For example, until just before the time of Alexander, the Greeks regarded any kind of scientific thought as an offence punishable by death, as is clear from the trials of Socrates and Anaxagoras, and the subsequent flight of Aristotle. How could any scientific thought have been produced in such an atmosphere? Why would it have been produced—to what economic process did it relate? The absence of serious answers to these questions tends to collaborate that Aristotle was at best merely a translator of books looted during Alexander’s conquests (and at worst merely a brand name used by later translators or scribes to increase the prices of their products).

So all you Aristotle scholars have been wasting your time, he didn’t even exist.

Another statement that tickled my fancy was part of his general claim that the Church controlled knowledge and forbade scholars from naming any non-Christian sources, he writes:

Thus in the days of the Inquisition there was little likelihood that even an honest European would have acknowledged knowledge from any non-Christian sources: Similar remarks, with some slight modification, would apply a fortiori to those high up in the church hierarchy like Clavius, Tycho Brahe, etc.

The vision of the solidly Lutheran Danish aristocrat, Tycho Brahe, as high up in the Catholic Church hierarchy is one to treasure.

To close I will just mention an interesting proposal from Mr Raju in the history of astronomy. There is a fairly well substantiated theory that sometime in the early part of the first millennium CE Greek astronomy was transmitted to India. It is most significant that the Indians began to use the Greek deferent-epicycle model for determining planetary orbits. Raju argues that the Greeks with their abacus arithmetic (sic) were mathematical incapable of having developed the deferent-epicycle model, which was in fact invented by the Indians with their much superior mathematics and then later included by the Arabs in the Almagest (see above) and falsely attributed to the non-existent Ptolemy! He seems to be completely unaware that the deferent-epicycle model is attributed to Apollonius, who doesn’t play any role whatsoever in his historical fantasy.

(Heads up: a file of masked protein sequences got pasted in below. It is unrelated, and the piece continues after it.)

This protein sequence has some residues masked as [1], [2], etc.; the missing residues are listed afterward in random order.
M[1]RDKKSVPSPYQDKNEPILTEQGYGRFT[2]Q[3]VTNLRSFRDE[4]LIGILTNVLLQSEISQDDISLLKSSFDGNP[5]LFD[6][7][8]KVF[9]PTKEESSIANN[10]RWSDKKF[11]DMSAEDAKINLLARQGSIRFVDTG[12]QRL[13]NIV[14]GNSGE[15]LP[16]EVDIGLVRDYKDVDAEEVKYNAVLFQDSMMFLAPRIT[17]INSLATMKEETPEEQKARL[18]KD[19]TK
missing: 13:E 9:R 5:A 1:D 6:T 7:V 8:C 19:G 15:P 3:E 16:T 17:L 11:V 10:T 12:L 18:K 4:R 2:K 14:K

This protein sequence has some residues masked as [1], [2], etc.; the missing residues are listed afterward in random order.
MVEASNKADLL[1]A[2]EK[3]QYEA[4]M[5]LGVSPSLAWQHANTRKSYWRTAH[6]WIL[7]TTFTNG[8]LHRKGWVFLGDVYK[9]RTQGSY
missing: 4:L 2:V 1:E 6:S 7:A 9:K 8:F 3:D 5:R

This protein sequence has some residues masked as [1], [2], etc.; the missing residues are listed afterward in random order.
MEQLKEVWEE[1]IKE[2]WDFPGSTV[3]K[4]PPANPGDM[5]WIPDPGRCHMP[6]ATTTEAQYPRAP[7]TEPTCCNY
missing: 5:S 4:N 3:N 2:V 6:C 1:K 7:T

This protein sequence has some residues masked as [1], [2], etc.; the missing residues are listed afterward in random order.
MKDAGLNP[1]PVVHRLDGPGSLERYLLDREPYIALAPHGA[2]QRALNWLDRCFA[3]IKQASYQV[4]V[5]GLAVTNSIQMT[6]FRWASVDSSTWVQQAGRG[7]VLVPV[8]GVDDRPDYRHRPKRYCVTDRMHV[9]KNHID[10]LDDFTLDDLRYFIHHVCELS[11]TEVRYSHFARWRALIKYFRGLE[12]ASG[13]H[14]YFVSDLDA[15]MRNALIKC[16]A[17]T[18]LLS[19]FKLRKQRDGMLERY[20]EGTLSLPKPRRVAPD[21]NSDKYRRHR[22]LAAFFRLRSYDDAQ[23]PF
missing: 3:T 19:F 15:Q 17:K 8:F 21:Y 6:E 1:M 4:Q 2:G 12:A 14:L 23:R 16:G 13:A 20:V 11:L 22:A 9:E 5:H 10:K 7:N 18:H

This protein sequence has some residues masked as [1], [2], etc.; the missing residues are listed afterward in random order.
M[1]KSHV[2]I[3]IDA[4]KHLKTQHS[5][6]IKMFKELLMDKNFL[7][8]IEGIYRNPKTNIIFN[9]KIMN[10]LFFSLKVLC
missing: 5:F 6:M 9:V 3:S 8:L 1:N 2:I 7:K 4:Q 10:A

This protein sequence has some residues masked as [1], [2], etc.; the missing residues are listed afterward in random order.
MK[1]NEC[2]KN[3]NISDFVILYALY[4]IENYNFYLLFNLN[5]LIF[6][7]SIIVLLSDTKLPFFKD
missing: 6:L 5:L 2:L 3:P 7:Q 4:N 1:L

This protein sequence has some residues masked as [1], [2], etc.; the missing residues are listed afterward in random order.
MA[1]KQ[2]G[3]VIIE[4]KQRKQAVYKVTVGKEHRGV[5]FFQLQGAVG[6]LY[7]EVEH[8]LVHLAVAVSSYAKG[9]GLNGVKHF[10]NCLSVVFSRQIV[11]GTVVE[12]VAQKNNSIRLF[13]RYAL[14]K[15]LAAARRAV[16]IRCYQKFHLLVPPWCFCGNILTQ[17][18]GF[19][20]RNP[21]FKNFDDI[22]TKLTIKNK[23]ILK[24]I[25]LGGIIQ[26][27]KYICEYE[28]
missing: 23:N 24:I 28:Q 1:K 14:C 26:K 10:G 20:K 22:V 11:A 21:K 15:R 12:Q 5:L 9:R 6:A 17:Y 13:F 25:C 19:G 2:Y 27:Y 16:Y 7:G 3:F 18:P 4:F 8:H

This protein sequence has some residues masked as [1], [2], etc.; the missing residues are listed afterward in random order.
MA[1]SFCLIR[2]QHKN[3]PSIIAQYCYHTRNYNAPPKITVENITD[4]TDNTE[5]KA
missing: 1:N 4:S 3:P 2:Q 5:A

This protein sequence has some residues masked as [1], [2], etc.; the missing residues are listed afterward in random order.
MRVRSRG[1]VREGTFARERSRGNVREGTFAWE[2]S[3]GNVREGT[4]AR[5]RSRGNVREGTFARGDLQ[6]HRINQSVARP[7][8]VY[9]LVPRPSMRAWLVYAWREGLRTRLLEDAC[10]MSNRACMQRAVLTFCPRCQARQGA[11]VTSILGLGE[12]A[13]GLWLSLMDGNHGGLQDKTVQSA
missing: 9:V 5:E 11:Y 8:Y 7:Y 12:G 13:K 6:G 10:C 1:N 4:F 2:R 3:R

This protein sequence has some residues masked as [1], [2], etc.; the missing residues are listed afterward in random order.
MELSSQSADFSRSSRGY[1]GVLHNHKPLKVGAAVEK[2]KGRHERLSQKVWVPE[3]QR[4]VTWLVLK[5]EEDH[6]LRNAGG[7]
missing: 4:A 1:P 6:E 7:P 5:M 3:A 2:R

I could go on but I grow weary and I have no desire to read more of Mr Raju fantasies. At no point does he present any serious evidence for his fairy tales and it should come as no surprise that he is not a historian of mathematics or science but a statistician turned computer scientist. My biggest wonder is that was published by Pearson Longman a normally serious publishing house, maybe Pearson Longman India has other standards than their London mother house.

[1] Choose the term that best fits your personal philosophy of mathematics.

[2] George Gheverghese Joseph, The Crest of the Peacock: Non-European Roots of Mathematics, Penguin Books, London, 1992

[3] Kim Plofker, Mathematics in India, Princeton University Press, Princeton and Oxford, 2009

[4] C.K. Raju, Cultural Foundations of Mathematics: The Nature of Mathematical Proof and the Transmission of the Calculus from India to Europe in the 16th c. CE = History od Science, Philosophy and Culture in Indian Civilisation Volume X Part 4, Pearson Longman, Delhi, 2007


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2 responses to “Not so much a book review more a WHAT THE F…

  1. Merry Maisel

    Thanks for pursuing a few of the questions I’ve had about Raju since encountering him on the HASTRO list. A friend of mine just pointed me at this blog. I do wish, however, you’d go back and change all instances of Ragu back to Raju; I’ve been told that Americans misspell those they dislike, but this was told to me by an American with too much self-regard…